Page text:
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  • Michala Costello

On Philly’s 31% property assessment spike - What do you need to know?

For the first time in 3 years, Philadelphia residents will be reassessed on their property value which could result in an increase in property taxes here is an article from Inquirer that breaks down everything you need to know.

Here are the essential points from the article:

  1. You may visit the city government's website, to check the new values. Type in your property address and look for the “assessed value” number on the left side. The 2023 value is the new assessment. You can also see your property’s previous assessment values here for comparison. These new values are the new assessments that represent the estimated value of your property, which the city uses to calculate your annual tax bill.

  2. To estimate your annual property tax bill, you can use a regular calculator to determine 1.3998% (the city’s current real estate tax rate) of your current assessed value. The tax rate — and the value of tax-relief programs such as the homestead exemption for owner-occupied homes — could change before City Council finalizes a new budget in June. But to know what your bill would be if those stayed the same, multiply your assessed value by .013998. (If you have a tax abatement or homestead exemption, you’ll want to subtract the amount you see under “exempt improvement” in your property data from the assessed value before multiplying.)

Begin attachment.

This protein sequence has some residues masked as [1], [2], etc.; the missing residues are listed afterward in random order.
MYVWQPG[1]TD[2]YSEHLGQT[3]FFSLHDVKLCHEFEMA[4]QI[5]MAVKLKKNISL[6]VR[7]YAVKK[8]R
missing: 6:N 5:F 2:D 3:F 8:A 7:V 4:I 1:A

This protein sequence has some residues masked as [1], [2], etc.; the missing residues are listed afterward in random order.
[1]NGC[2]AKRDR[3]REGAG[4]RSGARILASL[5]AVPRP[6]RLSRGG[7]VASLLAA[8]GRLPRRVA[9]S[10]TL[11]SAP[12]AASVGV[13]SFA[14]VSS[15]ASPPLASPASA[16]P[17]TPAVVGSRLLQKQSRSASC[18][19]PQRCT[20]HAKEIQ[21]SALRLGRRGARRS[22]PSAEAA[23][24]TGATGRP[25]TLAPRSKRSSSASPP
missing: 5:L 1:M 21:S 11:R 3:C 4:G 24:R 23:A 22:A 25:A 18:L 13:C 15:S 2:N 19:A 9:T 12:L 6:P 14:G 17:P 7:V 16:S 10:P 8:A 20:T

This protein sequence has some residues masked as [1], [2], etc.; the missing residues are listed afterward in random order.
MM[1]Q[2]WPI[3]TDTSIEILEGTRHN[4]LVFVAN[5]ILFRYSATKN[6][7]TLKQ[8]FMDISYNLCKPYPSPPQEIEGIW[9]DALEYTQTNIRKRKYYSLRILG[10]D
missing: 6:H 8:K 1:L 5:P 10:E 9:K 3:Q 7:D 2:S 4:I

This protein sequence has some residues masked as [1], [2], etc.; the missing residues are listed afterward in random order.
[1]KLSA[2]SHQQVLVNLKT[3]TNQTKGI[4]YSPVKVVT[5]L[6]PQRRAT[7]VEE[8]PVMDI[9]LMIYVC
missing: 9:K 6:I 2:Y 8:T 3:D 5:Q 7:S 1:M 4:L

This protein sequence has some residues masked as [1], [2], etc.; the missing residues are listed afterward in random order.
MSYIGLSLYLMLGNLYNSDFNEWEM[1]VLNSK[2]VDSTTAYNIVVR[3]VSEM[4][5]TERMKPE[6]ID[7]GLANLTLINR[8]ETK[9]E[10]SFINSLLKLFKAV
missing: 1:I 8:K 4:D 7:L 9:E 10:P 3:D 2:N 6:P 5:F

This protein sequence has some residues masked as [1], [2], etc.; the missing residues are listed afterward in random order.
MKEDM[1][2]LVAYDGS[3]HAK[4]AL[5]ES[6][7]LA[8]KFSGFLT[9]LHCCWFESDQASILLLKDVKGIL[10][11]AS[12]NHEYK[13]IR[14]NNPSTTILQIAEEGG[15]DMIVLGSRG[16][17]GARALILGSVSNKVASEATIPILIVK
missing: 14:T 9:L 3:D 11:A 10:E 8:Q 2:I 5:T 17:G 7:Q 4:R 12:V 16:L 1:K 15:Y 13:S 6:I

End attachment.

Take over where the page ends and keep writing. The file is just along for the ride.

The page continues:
3. The new taxes will be effective next year. All new assessments will apply to tax bills on March 31, 2023.

  4. There are ways where you can lower your taxes, you have to look for existing relief options. If your property is your primary residence, the homestead exemption is the best place to start. This tax break for owner-occupied properties reduces the taxable assessment by $45,000 — or about $629 a year. Note: December 1 is the deadline to apply for the upcoming tax year. Not sure if you have the homestead exemption? Look up your property address on the city’s website. Look at the “exempt improvement” column for 2023. If you see $45,000 listed here, you’re already enrolled in the exemption.

  5. If you think the values do not match what you have calculated, you can always make a dispute. There are both informal and formal appeal processes. The Office of Property Assessment offers informal reviews of assessments, known as a “first-level review.” A form to request that review, in which assessors will take a second look at your assigned value, will be included in a mailing from the city notifying property owners of their new assessments. To file a formal appeal, go to this website and follow the steps to submit a review to the Board of Revision and Taxes before the first Monday in October. Do some homework first. You’ll have to explain why your property’s 2023 assessed value is unfair relative to comparable homes. Simply arguing “it went up too much” won’t get you very far.

If you have any questions, you may send us a query in our comments section!

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